Should job applicants have to disclose their spent criminal convictions?
Upon being convicted of an offense, an entry is made on a persons Criminal Record. Upon a specified period passing, as prescribed by the Rehabilitation Offender Act 1974, the offense is defined as a 'spent conviction'. The period depends on the seriousness of the offense and some convictions will never become spent under the Act. Even if these convictions are considered as spent, should they still be disclosed on application forms for employment?
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An employer can state that spent convictions are to be disclosed
If on an application form an employer states that spent convictions are to be disclosed then a person is required to disclose such convictions[[ROA 1974 (Exceptions) Order 1975 SI1975/1025; Regulation 3 (1)(a)]]. Employment is deemed to be a position of trust and therefore a person is liable if they do not disclose such information when asked. This is the common sense position and seeks to ensure that the employer knows the background of the person they are taking on.
This is an exception to the general rule; as indicated by the name of that order 'Exceptions'. The Rehabilitation of Offenders Act 1974 (ROA) states that even if asked an applicant does not have to disclose spent convictions [[s4(2) ROA 1974]]. The order cited opposite was placed there in order to ensure that employers could ask and be required to be told about spent convictions if there was a need to assess a persons suitability for a specific role which involves a great deal of trust. This is not a general trust between employer and employee but in specific roles in which sensitive data and vulnerable people are dealt with. In order for employers to require the disclosure of spent criminal convictions they must state when asking the question that an exception to the ROA applies and they must state which exception that is[[ROA (Exceptions) Order 1974, Regulation 3(a)]].
Provision of care services requires such disclosure
Any office or employment concerned with the provision of care services which enables a person to have access to vulnerable adults is entitled to require such information is disclosed to them[[ROA (Exceptions) Order 1975; Schedule I Part II Regulation 12]]. Upon this information being given an employer would be entitled to treat that person as other than rehabilitated and use the information to assess the suitability of that person for the job position [[ROA (Exceptions) Order 1975; Regulation 4]].
Whilst this may be what the law requires, it is inherently unfair and contradictory to state that people are 'rehabilitated' once a certain period has passed, which is the general position in the ROA, then to go on to say that in fact, the person is not rehabilitated when it comes to certain professions. Either a person is rehabilitated or not. We should not define someone as rehabilitated only for certain mundane professions only to be classified as not rehabilitated for other professions.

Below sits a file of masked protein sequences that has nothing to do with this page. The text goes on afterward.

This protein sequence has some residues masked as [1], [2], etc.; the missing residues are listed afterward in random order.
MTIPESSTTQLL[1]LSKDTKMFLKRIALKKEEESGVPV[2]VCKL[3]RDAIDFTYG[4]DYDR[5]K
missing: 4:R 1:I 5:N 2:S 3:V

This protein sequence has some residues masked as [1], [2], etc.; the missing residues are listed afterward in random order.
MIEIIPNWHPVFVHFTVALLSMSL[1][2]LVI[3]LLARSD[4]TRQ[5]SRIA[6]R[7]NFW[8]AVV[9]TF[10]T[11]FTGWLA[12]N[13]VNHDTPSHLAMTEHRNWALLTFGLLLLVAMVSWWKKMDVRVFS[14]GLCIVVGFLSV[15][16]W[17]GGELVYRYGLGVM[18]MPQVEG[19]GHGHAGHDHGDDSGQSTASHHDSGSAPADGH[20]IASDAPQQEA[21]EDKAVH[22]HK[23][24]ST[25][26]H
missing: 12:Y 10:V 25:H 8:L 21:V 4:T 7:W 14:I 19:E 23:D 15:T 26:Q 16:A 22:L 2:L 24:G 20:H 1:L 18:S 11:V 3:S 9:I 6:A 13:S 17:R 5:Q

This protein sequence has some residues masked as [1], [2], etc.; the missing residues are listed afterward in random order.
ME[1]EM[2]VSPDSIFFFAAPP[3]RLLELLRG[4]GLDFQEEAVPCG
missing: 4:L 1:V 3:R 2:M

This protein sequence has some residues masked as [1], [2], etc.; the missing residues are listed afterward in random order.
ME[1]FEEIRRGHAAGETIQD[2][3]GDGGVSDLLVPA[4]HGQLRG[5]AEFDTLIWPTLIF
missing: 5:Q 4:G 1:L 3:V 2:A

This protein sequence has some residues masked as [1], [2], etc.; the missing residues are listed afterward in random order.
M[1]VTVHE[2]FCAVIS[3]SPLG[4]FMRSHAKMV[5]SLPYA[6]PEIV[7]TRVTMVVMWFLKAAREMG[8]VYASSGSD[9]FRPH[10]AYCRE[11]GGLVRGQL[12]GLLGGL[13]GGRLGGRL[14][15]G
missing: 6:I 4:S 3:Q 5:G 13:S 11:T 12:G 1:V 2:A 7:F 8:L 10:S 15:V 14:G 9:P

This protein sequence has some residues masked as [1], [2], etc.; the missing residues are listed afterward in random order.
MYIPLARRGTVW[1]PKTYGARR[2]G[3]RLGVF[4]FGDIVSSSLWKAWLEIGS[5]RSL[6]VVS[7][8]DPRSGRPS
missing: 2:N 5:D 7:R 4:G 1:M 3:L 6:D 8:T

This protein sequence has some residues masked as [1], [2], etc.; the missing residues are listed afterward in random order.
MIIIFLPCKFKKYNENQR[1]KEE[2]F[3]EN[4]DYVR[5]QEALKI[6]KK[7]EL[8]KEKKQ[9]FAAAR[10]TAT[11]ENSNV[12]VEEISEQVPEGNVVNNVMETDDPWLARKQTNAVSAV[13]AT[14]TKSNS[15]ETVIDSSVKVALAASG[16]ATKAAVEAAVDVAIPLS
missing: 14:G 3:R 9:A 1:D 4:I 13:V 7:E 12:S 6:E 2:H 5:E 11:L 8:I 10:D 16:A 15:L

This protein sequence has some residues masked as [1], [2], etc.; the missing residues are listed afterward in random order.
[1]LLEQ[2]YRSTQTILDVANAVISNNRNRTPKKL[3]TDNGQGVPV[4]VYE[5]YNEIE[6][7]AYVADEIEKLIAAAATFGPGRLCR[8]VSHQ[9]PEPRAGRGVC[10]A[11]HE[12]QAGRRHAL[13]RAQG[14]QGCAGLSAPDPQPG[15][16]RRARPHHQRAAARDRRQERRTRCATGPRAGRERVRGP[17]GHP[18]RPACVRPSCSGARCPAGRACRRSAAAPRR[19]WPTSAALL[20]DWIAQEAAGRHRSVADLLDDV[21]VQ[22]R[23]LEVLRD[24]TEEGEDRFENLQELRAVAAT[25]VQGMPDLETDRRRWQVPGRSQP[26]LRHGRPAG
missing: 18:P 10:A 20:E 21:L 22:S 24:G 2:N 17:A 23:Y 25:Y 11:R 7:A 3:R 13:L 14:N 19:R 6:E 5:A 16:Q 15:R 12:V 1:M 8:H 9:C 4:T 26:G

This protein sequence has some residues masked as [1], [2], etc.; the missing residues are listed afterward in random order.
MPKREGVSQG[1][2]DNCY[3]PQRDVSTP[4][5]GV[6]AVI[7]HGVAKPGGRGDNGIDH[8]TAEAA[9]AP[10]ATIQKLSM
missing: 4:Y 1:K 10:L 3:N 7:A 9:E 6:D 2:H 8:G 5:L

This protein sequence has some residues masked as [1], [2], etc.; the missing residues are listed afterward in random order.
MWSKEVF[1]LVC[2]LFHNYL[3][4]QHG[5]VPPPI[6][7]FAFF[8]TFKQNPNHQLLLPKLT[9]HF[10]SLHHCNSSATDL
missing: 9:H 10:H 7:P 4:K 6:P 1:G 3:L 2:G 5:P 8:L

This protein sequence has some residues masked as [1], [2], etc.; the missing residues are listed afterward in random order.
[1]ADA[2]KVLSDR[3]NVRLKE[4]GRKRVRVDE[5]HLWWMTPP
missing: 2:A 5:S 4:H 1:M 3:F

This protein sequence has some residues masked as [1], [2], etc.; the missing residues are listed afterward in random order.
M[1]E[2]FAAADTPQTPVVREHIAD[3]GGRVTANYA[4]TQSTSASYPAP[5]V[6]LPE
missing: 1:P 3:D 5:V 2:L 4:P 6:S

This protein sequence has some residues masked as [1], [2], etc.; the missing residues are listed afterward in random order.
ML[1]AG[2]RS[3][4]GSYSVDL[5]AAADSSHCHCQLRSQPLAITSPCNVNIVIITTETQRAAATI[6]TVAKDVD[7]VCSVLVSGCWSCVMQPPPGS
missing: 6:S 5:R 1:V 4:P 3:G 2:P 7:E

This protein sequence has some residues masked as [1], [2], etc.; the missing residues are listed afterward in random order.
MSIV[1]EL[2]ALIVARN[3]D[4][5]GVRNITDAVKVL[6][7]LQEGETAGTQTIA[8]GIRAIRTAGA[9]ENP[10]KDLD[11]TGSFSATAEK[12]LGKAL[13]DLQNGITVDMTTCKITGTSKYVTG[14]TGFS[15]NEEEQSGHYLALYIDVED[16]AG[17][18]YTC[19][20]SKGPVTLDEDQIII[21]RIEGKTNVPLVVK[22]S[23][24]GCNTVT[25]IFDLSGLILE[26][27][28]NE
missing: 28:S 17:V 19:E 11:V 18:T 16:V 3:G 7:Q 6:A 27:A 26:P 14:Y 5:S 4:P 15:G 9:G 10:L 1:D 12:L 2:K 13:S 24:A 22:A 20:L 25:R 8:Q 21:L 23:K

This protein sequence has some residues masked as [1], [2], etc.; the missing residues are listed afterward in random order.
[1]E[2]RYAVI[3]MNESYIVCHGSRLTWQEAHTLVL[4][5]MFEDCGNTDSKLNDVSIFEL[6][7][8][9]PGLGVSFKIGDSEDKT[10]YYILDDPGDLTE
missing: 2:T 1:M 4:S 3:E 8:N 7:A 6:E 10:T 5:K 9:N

the information does not appear on the basic criminal record check
Upon making an application to the Criminal Record Bureau, an individual can pay to have their criminal record disclosed to their employer by way of a certificate. The Criminal Record Bureau states that their aim is to "help protect children and vulnerable adults by providing a first-class service to support organisations recruiting people into positions of trust" [[http://www.crb.homeoffice.gov.uk/]] With this being the objective of the Government lead organisation, surely the level of disclosure they see fit is at the adequate level. Their basic level of disclosure, to which all employers are entitled to request, spent convictions are not disclosed. Therefore, there is no reason for applicants to disclose spent criminal convictions on job applications.
This is only one of the three types of criminal record checks that a person can obtain. There are also standard disclosures and enhanced disclosures. Both of these types of disclosure mention the spent convictions and also any cautions. Therefore, it is unrealistic to merely look at the basic criminal record check stating this as conclusion to the fact that people do not need to disclose their spent convictions on job applications.
s4(1) Rehabilitation Offenders Act 1974
This section states that a person who has served their sentence in prison or otherwise, and the specified rehabilitation period has passed, the person shall be counted as rehabilitated and shall be treated as a person who had never been convicted of that offence. Given that the person is to be treated as if the conviction never occurred, there is no need for the applicant to disclose their spent criminal conviction. Further to this, s4(2) states that if a question on the application form asks about convictions, the applicant is under no duty to disclose their conviction.
Whilst the law may allow an applicant not to disclose their conviction, it may actually be to their benefit to disclose such spent convictions. If an employer subsequently finds out that the employee does have a conviction, even if it is spent, it will result in a significant lack of trust in the relationship. This could mean that the employer would try and find any reason to dismiss the employee, or make their working lives untenable.
What do you think?